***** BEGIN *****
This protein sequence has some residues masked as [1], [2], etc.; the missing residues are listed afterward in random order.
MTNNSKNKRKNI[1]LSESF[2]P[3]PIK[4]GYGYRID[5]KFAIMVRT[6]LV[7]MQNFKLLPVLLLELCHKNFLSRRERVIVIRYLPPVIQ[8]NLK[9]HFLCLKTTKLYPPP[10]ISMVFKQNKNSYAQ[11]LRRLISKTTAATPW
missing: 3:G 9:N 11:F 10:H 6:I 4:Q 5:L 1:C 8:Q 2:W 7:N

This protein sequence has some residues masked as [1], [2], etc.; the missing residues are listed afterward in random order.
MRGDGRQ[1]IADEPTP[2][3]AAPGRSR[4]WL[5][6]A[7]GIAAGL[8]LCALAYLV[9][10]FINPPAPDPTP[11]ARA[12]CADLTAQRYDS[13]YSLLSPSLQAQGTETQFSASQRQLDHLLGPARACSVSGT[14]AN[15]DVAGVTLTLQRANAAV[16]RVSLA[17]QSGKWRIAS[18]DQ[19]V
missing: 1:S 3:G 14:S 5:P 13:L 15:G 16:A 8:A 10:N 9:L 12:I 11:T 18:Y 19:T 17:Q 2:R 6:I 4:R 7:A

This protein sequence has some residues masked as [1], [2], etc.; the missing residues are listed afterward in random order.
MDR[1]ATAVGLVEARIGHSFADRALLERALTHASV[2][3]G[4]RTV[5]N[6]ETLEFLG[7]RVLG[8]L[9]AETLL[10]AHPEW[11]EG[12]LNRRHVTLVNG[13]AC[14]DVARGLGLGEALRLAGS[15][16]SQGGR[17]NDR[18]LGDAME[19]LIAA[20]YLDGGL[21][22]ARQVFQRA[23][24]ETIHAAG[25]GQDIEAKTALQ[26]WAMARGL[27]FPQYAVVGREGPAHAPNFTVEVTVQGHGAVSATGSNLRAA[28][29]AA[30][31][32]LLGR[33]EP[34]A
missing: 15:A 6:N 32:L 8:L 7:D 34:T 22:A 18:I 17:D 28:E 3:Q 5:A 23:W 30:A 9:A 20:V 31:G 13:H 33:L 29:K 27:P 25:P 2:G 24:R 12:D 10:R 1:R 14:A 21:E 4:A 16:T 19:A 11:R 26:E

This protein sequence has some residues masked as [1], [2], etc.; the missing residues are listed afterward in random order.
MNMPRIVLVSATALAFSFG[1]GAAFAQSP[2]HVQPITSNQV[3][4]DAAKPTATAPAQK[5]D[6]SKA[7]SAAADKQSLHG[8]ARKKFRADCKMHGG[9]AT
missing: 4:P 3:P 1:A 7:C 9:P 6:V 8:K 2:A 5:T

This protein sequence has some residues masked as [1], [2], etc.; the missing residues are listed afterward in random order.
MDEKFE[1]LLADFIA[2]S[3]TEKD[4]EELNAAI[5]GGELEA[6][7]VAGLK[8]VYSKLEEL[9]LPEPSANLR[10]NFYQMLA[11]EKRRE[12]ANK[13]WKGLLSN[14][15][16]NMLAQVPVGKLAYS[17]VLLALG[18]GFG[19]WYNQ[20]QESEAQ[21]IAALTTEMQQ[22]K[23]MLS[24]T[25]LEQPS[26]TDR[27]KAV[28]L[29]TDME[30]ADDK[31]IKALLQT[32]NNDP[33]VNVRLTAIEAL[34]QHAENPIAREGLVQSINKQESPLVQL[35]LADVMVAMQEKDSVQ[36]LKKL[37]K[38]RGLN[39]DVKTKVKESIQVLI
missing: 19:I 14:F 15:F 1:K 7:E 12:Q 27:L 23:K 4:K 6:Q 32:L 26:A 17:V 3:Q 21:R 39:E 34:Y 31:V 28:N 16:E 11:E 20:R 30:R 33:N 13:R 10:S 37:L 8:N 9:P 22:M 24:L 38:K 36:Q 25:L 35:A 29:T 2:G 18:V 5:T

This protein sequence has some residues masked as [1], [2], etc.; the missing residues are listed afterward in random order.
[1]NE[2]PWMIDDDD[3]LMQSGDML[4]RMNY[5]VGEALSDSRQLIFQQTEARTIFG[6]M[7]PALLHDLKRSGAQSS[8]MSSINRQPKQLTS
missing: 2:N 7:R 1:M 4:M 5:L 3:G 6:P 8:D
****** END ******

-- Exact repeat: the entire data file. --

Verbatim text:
This protein sequence has some residues masked as [1], [2], etc.; the missing residues are listed afterward in random order.
MTNNSKNKRKNI[1]LSESF[2]P[3]PIK[4]GYGYRID[5]KFAIMVRT[6]LV[7]MQNFKLLPVLLLELCHKNFLSRRERVIVIRYLPPVIQ[8]NLK[9]HFLCLKTTKLYPPP[10]ISMVFKQNKNSYAQ[11]LRRLISKTTAATPW
missing: 3:G 9:N 11:F 10:H 6:I 4:Q 5:L 1:C 8:Q 2:W 7:N

This protein sequence has some residues masked as [1], [2], etc.; the missing residues are listed afterward in random order.
MRGDGRQ[1]IADEPTP[2][3]AAPGRSR[4]WL[5][6]A[7]GIAAGL[8]LCALAYLV[9][10]FINPPAPDPTP[11]ARA[12]CADLTAQRYDS[13]YSLLSPSLQAQGTETQFSASQRQLDHLLGPARACSVSGT[14]AN[15]DVAGVTLTLQRANAAV[16]RVSLA[17]QSGKWRIAS[18]DQ[19]V
missing: 1:S 3:G 14:S 5:P 13:L 15:G 16:A 8:A 10:N 9:L 12:I 11:T 18:Y 19:T 17:Q 2:R 6:I 4:R 7:A

This protein sequence has some residues masked as [1], [2], etc.; the missing residues are listed afterward in random order.
MDR[1]ATAVGLVEARIGHSFADRALLERALTHASV[2][3]G[4]RTV[5]N[6]ETLEFLG[7]RVLG[8]L[9]AETLL[10]AHPEW[11]EG[12]LNRRHVTLVNG[13]AC[14]DVARGLGLGEALRLAGS[15][16]SQGGR[17]NDR[18]LGDAME[19]LIAA[20]YLDGGL[21][22]ARQVFQRA[23][24]ETIHAAG[25]GQDIEAKTALQ[26]WAMARGL[27]FPQYAVVGREGPAHAPNFTVEVTVQGHGAVSATGSNLRAA[28][29]AA[30][31][32]LLGR[33]EP[34]A
missing: 15:A 6:N 32:L 8:L 7:D 34:T 22:A 18:I 17:D 28:E 3:Q 5:A 23:W 30:A 9:A 20:V 31:G 13:H 33:L 29:K 27:P 25:P 2:G 24:R 12:D 10:R 1:R 14:A 21:E 4:A 16:T 19:A 11:R 26:E

This protein sequence has some residues masked as [1], [2], etc.; the missing residues are listed afterward in random order.
MNMPRIVLVSATALAFSFG[1]GAAFAQSP[2]HVQPITSNQV[3][4]DAAKPTATAPAQK[5]D[6]SKA[7]SAAADKQSLHG[8]ARKKFRADCKMHGG[9]AT
missing: 4:P 3:P 1:A 7:C 9:P 6:V 8:K 2:A 5:T

This protein sequence has some residues masked as [1], [2], etc.; the missing residues are listed afterward in random order.
MDEKFE[1]LLADFIA[2]S[3]TEKD[4]EELNAAI[5]GGELEA[6][7]VAGLK[8]VYSKLEEL[9]LPEPSANLR[10]NFYQMLA[11]EKRRE[12]ANK[13]WKGLLSN[14][15][16]NMLAQVPVGKLAYS[17]VLLALG[18]GFG[19]WYNQ[20]QESEAQ[21]IAALTTEMQQ[22]K[23]MLS[24]T[25]LEQPS[26]TDR[27]KAV[28]L[29]TDME[30]ADDK[31]IKALLQT[32]NNDP[33]VNVRLTAIEAL[34]QHAENPIAREGLVQSINKQESPLVQL[35]LADVMVAMQEKDSVQ[36]LKKL[37]K[38]RGLN[39]DVKTKVKESIQVLI
missing: 19:I 14:F 15:F 1:K 7:E 12:Q 27:L 23:K 4:K 6:Q 32:L 26:A 17:V 3:Q 21:R 39:E 34:Y 31:V 28:N 16:E 11:E 20:R 30:R 33:N 13:R 10:S 37:L 8:N 9:P 22:M 24:L 38:K 36:Q 25:L 35:A 29:T 2:G 18:V 5:T

This protein sequence has some residues masked as [1], [2], etc.; the missing residues are listed afterward in random order.
[1]NE[2]PWMIDDDD[3]LMQSGDML[4]RMNY[5]VGEALSDSRQLIFQQTEARTIFG[6]M[7]PALLHDLKRSGAQSS[8]MSSINRQPKQLTS
missing: 2:N 7:R 1:M 4:M 5:L 3:G 6:P 8:D